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Identifying knowledge gaps in urban & peri-urban agriculture: workshop in Uppsala

Workshop participants in lively discussions. Photo: Malin Planting

Workshop participants in lively discussions

Photo by: Malin Planting

The world-wide migration of rural inhabitants to cities is particularly prominent in Africa and Asia. Rural dwellers moving to cities often bring agricultural practices with them for food security and livelihood reasons. However, there are also downsides related to urban and peri-urban farming like threats to the public health from zoonotic diseases, sanitary issues and local environmental degradation.

About 30 participants from different parts of the world, researchers, students, practioners and policymakers, came together for a one day workshop in order to highlight, discuss and identify dilemmas and gaps in knowledge related to agricultural practice in and around cities in low-income countries. The workshop was held at Sunnersta Herrgård in Uppsala, in the close surroundings to the SLU Uppsala campus.

The event which was jointly organised by SLU Global and SIANI began with three kick-off presentations on the subject. As a start Professor Ulf Magnusson, theme leader for Urban and Periurban Farming at SLU Global, held an introduction to the pros and cons on urban and peri-urban agriculture. The following presentation was held by Dr Diana Lee Smith, Mazingira Institute, Nairobi and African Coordinator for Urban Harvest in the CGIAR 2002-2005. She talked about challenges and opportunities for African urban agriculture. Lastly, before the lunch break, Professor Eli Katunguka-Rwakishaya, Kyambogo University, Kampala, presented the Ugandan livelihood perspective of urban and peri-urban farming.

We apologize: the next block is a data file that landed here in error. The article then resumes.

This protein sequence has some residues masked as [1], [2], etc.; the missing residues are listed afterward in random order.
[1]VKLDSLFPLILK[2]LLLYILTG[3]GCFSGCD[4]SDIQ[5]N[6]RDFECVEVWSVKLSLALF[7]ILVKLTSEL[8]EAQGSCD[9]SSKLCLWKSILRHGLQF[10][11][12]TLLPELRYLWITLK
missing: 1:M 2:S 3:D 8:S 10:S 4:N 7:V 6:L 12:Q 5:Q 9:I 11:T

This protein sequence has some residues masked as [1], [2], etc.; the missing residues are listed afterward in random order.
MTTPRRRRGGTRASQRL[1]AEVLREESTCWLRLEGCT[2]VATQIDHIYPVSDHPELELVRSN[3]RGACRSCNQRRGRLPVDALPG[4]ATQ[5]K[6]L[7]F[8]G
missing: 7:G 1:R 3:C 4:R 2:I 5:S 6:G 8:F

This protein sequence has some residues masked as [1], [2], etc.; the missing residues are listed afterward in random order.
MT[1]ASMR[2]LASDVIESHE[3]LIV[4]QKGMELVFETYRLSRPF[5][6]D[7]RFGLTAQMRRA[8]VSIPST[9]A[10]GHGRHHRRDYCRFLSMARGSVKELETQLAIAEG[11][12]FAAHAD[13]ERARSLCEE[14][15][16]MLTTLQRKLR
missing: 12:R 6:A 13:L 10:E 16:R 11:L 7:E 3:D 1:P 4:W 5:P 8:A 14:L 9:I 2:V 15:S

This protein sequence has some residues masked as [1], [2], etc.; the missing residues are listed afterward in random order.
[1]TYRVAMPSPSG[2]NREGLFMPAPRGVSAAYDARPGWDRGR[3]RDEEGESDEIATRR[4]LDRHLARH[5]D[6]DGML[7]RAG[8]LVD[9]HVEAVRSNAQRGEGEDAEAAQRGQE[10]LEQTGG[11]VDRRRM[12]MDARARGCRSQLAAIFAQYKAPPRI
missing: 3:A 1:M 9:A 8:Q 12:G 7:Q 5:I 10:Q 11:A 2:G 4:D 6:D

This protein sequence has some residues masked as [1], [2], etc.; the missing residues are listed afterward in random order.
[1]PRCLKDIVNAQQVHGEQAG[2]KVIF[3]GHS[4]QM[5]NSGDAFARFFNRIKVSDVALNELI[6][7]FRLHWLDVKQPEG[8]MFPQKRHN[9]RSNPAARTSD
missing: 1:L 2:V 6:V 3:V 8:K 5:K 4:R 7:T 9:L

The second part of the workshop was dominated by lively discussions with the participants working in groups on the topic “Knowledge gaps and dilemmas”. A policy brief on the outcomes from the workshop is about to be compiled but already some of the conclusions from the workhsop can be revealed: The experience of farming in rural areas cannot always be used within the Urban / Periurban Agriculture (UPA), the UPA is extensive and important in low-income countries, but the evidence-based knowledge is still weak.

Would like to know more? Check out this report.

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